The Big One: How Businesses Can Prepare for a Destructive Earthquake

people planning a business

A “big one” is coming. Experts have been warning about a really strong earthquake, one that will bring destruction to the Pacific Northwest. It is no longer a matter of if, but when.

A few years ago, a story in The New Yorker sounded the alarm on the Cascadia Subduction Zone (CSZ). Titled “The Really Big One,” it recounted the devastation that will happen if the geological hotspot produces an earthquake that can reach magnitude 9.2 — stronger than the 2005 shaking that hit Japan, causing a tsunami that killed more than 18,000 people and triggered the meltdown of the nuclear power plant in Fukushima.

If the CSZ moves, which some experts have been predicting might happen sometime in the next 50 years, it will send terrible shocks that will be felt from California to Canada. It will also send a seven-hundred-mile wall of seawater to the coast of the Northwest.

By the time the earthquake has subsided and the water has receded, the entire region will be unrecognizable. Buildings will collapse and thousands will die.

It is a scary scenario and, although no one knows when it will happen, experts are sure that it is coming. The public has time to make preparations to at least minimize the devastation that the earthquake will cause.

Businesses should also begin planning for the arrival of “The Big One.”

Start Backing Up

The easiest but, perhaps, the most crucial step for all businesses when it comes to preparing for an upcoming natural disaster is to start storing data safely. Companies should invest in business continuity software and off-site servers to save data from disappearing.

After the earthquake, when the nation is starting to rebuild again, your data will be safe, It will be easy to recover your data and return to normal operations.

All businesses should be backing up their data anyway because, even if “The Big One” does not occur until the next century, there are plenty of other natural disasters to prepare for. As extreme weather conditions become yearly events, it is best to have a plan to mitigate the impact of any possible calamity.

Assess Your Risk

The building codes in place are designed to ensure that it would not collapse and kill the people inside it. But, in addition, businesses should make an effort to remove potential hazards in the building that can harm employees.

team of employees

Anything that can topple over, including desks and bookcases, should be bolted securely to the wall. During a strong earthquake, heavy appliances will fall. It can injure employees who are running for cover. After the shaking, it will also delay the evacuation of your team to safety.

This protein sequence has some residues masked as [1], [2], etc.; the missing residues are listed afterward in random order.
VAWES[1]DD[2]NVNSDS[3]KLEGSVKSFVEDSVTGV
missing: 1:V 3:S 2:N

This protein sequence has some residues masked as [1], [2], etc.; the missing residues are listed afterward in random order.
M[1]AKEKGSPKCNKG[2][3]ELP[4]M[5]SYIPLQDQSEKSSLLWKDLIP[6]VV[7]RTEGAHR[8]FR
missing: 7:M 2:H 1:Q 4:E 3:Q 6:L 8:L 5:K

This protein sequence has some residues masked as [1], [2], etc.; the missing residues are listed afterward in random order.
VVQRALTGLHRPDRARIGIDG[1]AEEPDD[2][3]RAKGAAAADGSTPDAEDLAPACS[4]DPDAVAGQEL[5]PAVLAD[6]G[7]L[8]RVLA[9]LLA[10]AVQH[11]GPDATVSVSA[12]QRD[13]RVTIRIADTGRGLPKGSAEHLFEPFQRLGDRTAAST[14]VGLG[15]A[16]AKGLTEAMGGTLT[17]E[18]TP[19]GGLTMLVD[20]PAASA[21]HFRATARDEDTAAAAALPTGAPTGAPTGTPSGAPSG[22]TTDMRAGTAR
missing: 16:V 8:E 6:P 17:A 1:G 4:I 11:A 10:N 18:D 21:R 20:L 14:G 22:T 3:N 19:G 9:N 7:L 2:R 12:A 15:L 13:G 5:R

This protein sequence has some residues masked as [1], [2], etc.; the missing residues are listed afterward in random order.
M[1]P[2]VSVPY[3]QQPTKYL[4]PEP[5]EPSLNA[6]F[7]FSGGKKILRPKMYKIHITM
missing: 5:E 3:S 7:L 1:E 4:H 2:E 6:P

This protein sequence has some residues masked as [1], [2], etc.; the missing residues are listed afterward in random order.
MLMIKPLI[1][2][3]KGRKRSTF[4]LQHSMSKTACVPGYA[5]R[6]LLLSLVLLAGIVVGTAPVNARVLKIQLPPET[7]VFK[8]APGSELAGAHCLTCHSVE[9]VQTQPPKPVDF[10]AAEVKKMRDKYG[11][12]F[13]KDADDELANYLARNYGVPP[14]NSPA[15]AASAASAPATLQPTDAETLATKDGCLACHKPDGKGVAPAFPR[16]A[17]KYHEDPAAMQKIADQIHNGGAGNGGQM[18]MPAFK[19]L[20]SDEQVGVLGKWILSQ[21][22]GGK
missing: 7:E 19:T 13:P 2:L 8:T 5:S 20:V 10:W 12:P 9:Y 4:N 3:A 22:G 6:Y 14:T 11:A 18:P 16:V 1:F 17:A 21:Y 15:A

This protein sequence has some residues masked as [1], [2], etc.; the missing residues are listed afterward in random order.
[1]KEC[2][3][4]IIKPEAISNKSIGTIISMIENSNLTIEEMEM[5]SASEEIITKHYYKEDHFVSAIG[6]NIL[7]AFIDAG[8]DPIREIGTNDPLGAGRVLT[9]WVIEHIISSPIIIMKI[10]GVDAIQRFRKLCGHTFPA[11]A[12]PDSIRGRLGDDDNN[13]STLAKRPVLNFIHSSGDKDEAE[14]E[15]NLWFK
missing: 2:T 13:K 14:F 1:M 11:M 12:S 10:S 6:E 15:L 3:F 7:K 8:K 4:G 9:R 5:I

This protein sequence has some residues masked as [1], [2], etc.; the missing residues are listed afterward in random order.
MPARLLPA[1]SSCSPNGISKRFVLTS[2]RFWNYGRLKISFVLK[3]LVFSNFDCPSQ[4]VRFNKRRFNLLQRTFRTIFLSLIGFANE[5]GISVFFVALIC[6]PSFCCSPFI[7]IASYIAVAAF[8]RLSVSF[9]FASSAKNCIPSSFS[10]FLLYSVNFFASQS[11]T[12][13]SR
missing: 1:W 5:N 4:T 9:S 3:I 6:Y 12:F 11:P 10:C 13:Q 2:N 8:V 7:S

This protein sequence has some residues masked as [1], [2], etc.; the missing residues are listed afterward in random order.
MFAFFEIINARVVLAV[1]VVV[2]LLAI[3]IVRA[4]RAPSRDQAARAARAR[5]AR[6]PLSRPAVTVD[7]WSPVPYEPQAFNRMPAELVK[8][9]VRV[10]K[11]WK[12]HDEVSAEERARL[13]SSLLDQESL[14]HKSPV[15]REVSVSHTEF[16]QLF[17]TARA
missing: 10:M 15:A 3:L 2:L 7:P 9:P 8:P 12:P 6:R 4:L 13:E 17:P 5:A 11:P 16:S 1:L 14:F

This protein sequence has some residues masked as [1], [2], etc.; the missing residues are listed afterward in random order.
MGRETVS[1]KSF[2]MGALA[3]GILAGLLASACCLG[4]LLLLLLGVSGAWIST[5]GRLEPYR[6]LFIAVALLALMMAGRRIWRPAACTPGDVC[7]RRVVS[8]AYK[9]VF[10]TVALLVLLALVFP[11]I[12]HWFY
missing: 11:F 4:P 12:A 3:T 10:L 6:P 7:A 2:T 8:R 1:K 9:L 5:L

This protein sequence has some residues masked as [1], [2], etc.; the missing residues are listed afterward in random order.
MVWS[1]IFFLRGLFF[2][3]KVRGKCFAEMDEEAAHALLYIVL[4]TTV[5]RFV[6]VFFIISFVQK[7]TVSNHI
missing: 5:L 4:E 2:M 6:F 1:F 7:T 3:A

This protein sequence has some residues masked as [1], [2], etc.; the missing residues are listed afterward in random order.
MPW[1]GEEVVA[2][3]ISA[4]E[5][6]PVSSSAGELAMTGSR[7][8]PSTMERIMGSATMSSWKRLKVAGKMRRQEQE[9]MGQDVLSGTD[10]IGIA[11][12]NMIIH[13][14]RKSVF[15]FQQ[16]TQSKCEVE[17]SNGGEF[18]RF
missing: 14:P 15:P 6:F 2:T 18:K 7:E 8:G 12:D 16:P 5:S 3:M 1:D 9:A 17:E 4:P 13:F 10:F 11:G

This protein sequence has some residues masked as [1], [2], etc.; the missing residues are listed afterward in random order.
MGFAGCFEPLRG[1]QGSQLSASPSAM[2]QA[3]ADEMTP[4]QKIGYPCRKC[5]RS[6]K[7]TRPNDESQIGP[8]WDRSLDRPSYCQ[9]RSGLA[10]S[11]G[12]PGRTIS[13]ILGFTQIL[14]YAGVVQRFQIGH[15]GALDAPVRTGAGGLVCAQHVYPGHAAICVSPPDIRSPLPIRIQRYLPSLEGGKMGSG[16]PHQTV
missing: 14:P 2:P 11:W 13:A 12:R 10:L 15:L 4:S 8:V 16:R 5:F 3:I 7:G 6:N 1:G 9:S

Businesses should also consider hiring an engineer who can point out potential problems and offer advice for improvements particularly in the building’s electrical wiring, server racks, and the heating, ventilation, and air conditioning system.

Train Teams Across the Nation

Your staff should undergo intensive training so that they know what to do during “The Big One.” Companies are being urged to organize drills regularly and test out safety procedures in place. All employees should know the safest places to hide when the shaking begins. They also should be aware of all evacuation routes out of the building. Moreover, there should be safety gear available across all parts of the building, including fire extinguishers and first aid kits.

In addition, staff in different locations should be ready to take over. Once the headquarters or another branch experiences a natural disaster, they can continue to run the business and care for the customers.

Establish Alternative Ways to Communicate

A catastrophe as severe as “The Big One” will disrupt communication lines, especially immediately after the shaking and the resulting tsunami. People might be able to send an SMS to emergency services or their loved ones.

However, to be sure that you and your team can get help, invest in satellite phones. Unlike smartphones and telephones, satellite phones rely on facilities floating in low orbit which means that they are safe from most catastrophes on Earth.

Employees should also have solar-powered chargers, In most cases, communication technology will only disappear for a while. Once it is back up, people should be able to use their devices to contact emergency services for help and their loved ones to notify them about their situation. Without electricity, they would not be able to charge their smartphones. A solar-powered charger would be a life-saver.

“The Big One” is scary, but even if it does not happen within our lifetimes, there are plenty of other catastrophes that can happen and no one will be able to stop. The best thing to do is to minimize damages and protect the lives of people by being prepared for the worst-case scenarios.

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